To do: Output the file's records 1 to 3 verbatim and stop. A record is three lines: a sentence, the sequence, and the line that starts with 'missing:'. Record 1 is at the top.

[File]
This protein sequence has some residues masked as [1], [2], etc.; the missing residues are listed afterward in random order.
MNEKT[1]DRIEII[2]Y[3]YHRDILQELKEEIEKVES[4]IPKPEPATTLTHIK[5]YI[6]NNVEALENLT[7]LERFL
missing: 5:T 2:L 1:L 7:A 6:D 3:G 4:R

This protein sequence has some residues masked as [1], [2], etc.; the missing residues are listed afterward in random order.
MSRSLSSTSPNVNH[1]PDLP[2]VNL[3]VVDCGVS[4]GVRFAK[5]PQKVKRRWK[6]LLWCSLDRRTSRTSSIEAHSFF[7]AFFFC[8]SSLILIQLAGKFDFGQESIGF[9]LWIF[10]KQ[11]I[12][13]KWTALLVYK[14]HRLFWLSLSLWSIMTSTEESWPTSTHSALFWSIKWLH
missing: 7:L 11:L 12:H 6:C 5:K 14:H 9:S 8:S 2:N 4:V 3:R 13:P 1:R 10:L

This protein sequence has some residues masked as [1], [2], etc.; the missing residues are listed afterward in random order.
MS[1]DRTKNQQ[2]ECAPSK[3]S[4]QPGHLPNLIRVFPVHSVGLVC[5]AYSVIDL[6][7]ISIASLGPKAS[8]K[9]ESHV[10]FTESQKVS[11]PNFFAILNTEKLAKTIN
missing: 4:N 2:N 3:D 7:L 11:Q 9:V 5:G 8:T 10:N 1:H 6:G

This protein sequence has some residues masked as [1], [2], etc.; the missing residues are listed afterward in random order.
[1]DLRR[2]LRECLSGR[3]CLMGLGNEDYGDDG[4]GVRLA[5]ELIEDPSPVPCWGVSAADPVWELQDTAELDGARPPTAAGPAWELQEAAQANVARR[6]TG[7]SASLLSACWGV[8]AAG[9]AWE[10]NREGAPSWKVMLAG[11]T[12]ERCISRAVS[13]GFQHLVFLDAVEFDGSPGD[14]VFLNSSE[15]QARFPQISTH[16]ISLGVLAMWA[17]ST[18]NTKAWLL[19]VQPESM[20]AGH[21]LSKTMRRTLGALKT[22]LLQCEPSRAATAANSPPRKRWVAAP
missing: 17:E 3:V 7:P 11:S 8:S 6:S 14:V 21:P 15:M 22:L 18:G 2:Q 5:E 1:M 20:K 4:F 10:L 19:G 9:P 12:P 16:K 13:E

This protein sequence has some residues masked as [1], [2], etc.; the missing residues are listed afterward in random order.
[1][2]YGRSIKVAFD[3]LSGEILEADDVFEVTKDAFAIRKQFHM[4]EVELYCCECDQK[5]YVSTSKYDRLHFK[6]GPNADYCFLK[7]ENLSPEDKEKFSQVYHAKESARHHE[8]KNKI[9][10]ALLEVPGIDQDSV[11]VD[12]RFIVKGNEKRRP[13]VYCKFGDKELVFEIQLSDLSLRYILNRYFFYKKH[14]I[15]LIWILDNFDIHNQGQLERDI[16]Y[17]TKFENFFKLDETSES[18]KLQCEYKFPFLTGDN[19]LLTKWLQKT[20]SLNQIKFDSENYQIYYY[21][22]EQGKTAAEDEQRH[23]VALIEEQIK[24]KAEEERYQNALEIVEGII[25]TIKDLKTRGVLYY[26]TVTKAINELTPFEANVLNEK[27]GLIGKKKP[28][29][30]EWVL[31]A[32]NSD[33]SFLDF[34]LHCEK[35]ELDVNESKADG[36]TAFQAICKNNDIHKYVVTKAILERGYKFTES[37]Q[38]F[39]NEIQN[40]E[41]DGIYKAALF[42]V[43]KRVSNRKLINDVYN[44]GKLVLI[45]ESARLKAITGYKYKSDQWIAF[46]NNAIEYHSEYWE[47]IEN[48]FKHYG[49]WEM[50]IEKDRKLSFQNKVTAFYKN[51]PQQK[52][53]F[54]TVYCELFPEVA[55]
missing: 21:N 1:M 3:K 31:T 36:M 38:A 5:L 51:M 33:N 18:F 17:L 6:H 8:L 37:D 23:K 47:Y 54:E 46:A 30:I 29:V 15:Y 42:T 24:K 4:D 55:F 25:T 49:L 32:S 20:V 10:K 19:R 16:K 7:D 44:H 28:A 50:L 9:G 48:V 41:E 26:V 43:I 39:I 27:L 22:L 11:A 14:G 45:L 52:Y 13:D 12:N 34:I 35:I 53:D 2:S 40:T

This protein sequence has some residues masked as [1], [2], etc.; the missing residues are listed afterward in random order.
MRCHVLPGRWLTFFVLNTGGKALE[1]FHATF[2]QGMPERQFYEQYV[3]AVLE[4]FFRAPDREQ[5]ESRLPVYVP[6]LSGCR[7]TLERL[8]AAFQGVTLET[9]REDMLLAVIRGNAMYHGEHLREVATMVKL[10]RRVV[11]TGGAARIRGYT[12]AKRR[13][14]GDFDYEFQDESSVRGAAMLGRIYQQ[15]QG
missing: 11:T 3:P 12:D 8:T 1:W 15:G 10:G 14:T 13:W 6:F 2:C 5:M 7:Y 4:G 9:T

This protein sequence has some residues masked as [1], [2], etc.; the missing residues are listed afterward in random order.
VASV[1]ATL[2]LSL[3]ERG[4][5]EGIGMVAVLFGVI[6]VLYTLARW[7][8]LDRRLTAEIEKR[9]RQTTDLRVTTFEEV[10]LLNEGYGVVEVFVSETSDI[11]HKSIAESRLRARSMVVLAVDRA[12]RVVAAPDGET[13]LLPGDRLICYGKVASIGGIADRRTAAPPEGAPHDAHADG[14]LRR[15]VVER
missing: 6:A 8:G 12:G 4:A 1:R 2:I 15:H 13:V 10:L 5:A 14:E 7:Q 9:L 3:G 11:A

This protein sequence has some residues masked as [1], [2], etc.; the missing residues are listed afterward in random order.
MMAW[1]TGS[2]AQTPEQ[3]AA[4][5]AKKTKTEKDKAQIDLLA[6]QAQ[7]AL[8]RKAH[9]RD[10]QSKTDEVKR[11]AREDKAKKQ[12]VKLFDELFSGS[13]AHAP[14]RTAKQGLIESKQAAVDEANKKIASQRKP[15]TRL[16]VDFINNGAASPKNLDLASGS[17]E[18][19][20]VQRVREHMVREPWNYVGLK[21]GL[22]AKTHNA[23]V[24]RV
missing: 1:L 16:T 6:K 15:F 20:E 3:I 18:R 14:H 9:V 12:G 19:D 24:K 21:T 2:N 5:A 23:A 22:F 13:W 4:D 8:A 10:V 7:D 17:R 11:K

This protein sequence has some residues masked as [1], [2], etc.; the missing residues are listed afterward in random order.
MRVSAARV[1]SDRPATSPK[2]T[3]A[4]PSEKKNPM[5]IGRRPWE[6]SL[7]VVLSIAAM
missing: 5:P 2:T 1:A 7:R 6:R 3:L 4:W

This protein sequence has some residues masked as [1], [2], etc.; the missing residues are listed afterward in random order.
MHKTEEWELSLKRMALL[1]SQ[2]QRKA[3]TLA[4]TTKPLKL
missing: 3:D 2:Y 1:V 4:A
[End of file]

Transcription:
This protein sequence has some residues masked as [1], [2], etc.; the missing residues are listed afterward in random order.
MNEKT[1]DRIEII[2]Y[3]YHRDILQELKEEIEKVES[4]IPKPEPATTLTHIK[5]YI[6]NNVEALENLT[7]LERFL
missing: 5:T 2:L 1:L 7:A 6:D 3:G 4:R

This protein sequence has some residues masked as [1], [2], etc.; the missing residues are listed afterward in random order.
MSRSLSSTSPNVNH[1]PDLP[2]VNL[3]VVDCGVS[4]GVRFAK[5]PQKVKRRWK[6]LLWCSLDRRTSRTSSIEAHSFF[7]AFFFC[8]SSLILIQLAGKFDFGQESIGF[9]LWIF[10]KQ[11]I[12][13]KWTALLVYK[14]HRLFWLSLSLWSIMTSTEESWPTSTHSALFWSIKWLH
missing: 7:L 11:L 12:H 6:C 5:K 14:H 9:S 8:S 2:N 4:V 3:R 13:P 1:R 10:L

This protein sequence has some residues masked as [1], [2], etc.; the missing residues are listed afterward in random order.
MS[1]DRTKNQQ[2]ECAPSK[3]S[4]QPGHLPNLIRVFPVHSVGLVC[5]AYSVIDL[6][7]ISIASLGPKAS[8]K[9]ESHV[10]FTESQKVS[11]PNFFAILNTEKLAKTIN
missing: 4:N 2:N 3:D 7:L 11:Q 9:V 5:G 8:T 10:N 1:H 6:G